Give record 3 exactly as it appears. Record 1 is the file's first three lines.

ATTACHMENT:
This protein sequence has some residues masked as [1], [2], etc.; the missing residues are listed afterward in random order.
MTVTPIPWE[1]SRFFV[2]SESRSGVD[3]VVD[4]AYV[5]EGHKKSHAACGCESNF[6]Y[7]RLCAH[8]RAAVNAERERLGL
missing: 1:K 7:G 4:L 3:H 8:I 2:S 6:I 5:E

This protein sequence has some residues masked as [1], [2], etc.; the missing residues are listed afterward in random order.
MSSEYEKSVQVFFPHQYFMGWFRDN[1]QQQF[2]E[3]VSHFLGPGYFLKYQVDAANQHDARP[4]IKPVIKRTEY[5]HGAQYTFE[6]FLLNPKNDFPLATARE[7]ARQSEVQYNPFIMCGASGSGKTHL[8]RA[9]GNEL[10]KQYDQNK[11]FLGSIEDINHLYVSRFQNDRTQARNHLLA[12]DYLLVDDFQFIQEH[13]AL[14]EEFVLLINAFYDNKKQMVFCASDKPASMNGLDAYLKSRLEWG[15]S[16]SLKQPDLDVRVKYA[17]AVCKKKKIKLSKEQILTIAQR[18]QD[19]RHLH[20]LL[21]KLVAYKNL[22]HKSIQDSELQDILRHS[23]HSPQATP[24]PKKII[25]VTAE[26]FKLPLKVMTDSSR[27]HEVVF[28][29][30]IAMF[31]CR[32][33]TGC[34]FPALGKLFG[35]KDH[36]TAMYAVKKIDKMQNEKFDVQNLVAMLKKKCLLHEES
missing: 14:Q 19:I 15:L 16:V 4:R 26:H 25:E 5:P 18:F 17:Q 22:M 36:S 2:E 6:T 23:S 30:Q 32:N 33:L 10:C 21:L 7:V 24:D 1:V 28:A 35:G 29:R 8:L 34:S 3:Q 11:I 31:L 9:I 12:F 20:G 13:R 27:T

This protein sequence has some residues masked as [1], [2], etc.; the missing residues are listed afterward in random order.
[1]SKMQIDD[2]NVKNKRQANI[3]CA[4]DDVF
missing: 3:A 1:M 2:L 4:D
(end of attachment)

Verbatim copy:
This protein sequence has some residues masked as [1], [2], etc.; the missing residues are listed afterward in random order.
[1]SKMQIDD[2]NVKNKRQANI[3]CA[4]DDVF
missing: 3:A 1:M 2:L 4:D